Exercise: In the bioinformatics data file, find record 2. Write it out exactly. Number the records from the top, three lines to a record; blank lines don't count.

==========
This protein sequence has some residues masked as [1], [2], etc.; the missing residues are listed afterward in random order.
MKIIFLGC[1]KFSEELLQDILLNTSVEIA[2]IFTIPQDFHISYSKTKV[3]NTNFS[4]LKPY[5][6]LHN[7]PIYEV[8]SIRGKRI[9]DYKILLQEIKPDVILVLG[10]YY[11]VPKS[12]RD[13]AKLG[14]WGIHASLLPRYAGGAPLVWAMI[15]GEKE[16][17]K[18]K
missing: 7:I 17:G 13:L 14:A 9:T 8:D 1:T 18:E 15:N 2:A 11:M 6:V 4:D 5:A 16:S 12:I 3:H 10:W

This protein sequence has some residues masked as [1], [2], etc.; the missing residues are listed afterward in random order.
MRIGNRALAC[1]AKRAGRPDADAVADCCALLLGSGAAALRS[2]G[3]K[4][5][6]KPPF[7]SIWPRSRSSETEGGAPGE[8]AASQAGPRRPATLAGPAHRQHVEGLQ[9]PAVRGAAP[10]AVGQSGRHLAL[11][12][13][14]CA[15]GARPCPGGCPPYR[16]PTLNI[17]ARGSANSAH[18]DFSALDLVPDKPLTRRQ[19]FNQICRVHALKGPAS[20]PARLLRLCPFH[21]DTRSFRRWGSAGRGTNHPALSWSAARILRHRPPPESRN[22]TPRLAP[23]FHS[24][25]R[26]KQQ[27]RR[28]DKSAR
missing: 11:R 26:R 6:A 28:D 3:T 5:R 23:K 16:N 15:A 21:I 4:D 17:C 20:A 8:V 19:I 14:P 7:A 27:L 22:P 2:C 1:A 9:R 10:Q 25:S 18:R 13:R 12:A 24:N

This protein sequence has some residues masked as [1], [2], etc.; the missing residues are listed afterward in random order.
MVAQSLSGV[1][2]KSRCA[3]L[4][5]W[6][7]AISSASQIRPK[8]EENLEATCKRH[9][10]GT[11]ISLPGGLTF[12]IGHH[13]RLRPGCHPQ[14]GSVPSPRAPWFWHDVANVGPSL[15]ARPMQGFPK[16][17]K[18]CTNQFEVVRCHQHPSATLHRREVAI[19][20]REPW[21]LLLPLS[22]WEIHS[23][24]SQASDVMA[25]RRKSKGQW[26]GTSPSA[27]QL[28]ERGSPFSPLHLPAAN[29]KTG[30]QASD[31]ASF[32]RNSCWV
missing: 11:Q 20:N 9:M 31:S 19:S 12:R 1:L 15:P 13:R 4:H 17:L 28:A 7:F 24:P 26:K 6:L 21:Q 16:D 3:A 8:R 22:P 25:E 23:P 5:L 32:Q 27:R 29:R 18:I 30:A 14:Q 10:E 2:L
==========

This protein sequence has some residues masked as [1], [2], etc.; the missing residues are listed afterward in random order.
MRIGNRALAC[1]AKRAGRPDADAVADCCALLLGSGAAALRS[2]G[3]K[4][5][6]KPPF[7]SIWPRSRSSETEGGAPGE[8]AASQAGPRRPATLAGPAHRQHVEGLQ[9]PAVRGAAP[10]AVGQSGRHLAL[11][12][13][14]CA[15]GARPCPGGCPPYR[16]PTLNI[17]ARGSANSAH[18]DFSALDLVPDKPLTRRQ[19]FNQICRVHALKGPAS[20]PARLLRLCPFH[21]DTRSFRRWGSAGRGTNHPALSWSAARILRHRPPPESRN[22]TPRLAP[23]FHS[24][25]R[26]KQQ[27]RR[28]DKSAR
missing: 11:R 26:R 6:A 28:D 3:T 5:R 23:K 16:N 15:A 21:I 4:D 17:C 20:A 8:V 19:I 14:P 7:A 27:L 22:P 2:C 1:A 9:R 10:Q 25:S 18:R 13:R 12:A 24:N